Tue Jan 02 2018 09:45:00 GMT-0800 (Pacific Standard Time)
A new year, and a new incarnation of noisybox.net.
I've been wanting to do a rewrite for quite some time...probably over a year. The maintenance on the pyramid site was just crufty and I let it stagnate. I was also never happy with the custom css junk I hacked togehter, and the site was never very mobile friendly. Well, frankly, I think it looked terrible on mobile...and I wanted to change that.
After a couple of weeks of evaluating several popular static site generators, including jekyll, hexo, and hugo, I decided that none of them would work well for my needs. Granted, they are all fine projects and people have done and continue to do a stellar job of supporting and enhancing them...but in most cases they quickly began to feel limiting. In some cases, they feel frameworky and require the user to learn their internals in order to get nonstandard things accomplished. In other cases, the tools assume (or mandate) a specific way of working, likely based on assumptions.
In the case of jekyll, I think I added a paging blogs plugin and performance just absolutely cratered. Like by a factor of 10x or something. I dunno about you, but waiting 20+ seconds to verify a small content change sure isn't fun -- it's debilitating.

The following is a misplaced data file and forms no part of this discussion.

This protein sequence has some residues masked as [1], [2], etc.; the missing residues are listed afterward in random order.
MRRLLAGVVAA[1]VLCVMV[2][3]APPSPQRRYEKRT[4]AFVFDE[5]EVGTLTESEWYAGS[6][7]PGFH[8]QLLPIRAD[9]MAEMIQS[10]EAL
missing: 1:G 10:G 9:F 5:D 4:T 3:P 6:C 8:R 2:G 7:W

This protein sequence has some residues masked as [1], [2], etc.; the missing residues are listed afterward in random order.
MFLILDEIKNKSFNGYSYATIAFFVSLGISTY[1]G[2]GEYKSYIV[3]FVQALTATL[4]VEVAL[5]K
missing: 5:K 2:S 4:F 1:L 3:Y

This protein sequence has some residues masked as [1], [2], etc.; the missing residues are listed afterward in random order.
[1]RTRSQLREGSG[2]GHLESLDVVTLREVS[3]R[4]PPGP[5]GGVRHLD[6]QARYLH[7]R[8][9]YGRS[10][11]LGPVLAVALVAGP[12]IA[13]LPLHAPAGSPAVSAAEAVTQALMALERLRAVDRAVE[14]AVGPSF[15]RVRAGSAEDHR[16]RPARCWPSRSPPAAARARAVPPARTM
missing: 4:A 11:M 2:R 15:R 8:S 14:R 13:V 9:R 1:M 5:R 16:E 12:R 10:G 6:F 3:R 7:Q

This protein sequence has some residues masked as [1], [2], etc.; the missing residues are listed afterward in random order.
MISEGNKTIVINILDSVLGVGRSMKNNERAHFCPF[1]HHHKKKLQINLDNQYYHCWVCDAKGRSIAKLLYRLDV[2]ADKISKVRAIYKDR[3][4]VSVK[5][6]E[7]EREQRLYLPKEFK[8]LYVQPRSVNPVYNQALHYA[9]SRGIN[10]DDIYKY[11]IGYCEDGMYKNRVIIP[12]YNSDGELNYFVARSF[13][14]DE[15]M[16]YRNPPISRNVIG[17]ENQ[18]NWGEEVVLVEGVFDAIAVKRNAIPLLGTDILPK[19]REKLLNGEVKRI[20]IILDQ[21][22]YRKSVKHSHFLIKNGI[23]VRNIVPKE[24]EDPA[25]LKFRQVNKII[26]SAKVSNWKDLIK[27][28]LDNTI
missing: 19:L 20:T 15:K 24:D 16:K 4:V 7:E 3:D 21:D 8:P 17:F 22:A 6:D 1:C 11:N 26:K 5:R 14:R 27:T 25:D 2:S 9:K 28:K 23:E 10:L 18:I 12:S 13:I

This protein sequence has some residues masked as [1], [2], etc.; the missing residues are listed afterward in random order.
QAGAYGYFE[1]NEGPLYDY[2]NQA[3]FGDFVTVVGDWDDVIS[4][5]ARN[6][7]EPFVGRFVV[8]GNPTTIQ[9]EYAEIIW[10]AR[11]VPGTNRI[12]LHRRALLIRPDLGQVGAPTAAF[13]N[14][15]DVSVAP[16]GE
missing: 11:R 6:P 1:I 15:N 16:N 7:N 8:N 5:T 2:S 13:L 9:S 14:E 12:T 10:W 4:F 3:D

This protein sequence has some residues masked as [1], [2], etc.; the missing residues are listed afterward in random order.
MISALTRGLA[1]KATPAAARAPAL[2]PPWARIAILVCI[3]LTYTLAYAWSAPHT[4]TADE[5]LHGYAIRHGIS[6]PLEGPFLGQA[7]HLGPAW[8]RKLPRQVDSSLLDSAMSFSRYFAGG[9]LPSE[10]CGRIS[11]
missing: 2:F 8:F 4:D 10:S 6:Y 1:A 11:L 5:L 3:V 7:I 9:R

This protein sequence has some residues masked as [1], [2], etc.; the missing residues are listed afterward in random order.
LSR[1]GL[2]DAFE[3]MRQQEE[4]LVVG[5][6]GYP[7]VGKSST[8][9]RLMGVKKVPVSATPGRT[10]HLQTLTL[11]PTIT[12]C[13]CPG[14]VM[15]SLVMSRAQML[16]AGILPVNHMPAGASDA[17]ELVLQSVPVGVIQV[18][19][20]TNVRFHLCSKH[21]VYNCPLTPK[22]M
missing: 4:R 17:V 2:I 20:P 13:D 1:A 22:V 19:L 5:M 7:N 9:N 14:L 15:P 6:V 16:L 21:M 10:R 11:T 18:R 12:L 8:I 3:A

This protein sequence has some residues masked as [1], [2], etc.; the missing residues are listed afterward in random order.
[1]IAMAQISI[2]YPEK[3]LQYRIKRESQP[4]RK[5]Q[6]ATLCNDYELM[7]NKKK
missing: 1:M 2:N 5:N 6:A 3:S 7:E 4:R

I had some high hopes for hugo. It was enjoyable to get started with and the performance definitely has that Go wow factor! I was a very bummed at how difficult it was to make small layout/theme changes...they have a ways to go there!
I really should have done a better job of documenting the pros and cons of each one, since I really did do a pretty in-depth evaluation of them...but alas, weeks have passed now and I didn't write things down and it's no longer fresh...and I no longer feel like revisiting them. So many other things to do.
As a result, I decided to write my own static site generator: prepply.
Maybe it's stupid to do such a thing, and perhaps nobody else will ever see value in it, since there are thriving communities around the existing tools. And I'm fine with that! But I also host it on github in case somebody else can learn from it or help to improve it or whatever.
Like so many personal projects, it's merely a first effort and is hacky and without tests. Shameful, I know. But I'm still pretty happy with how it turned out and remain excited about the idea of static site generation. You know...because everything old is new again. Or something. Maybe we didn't learn from the past. :)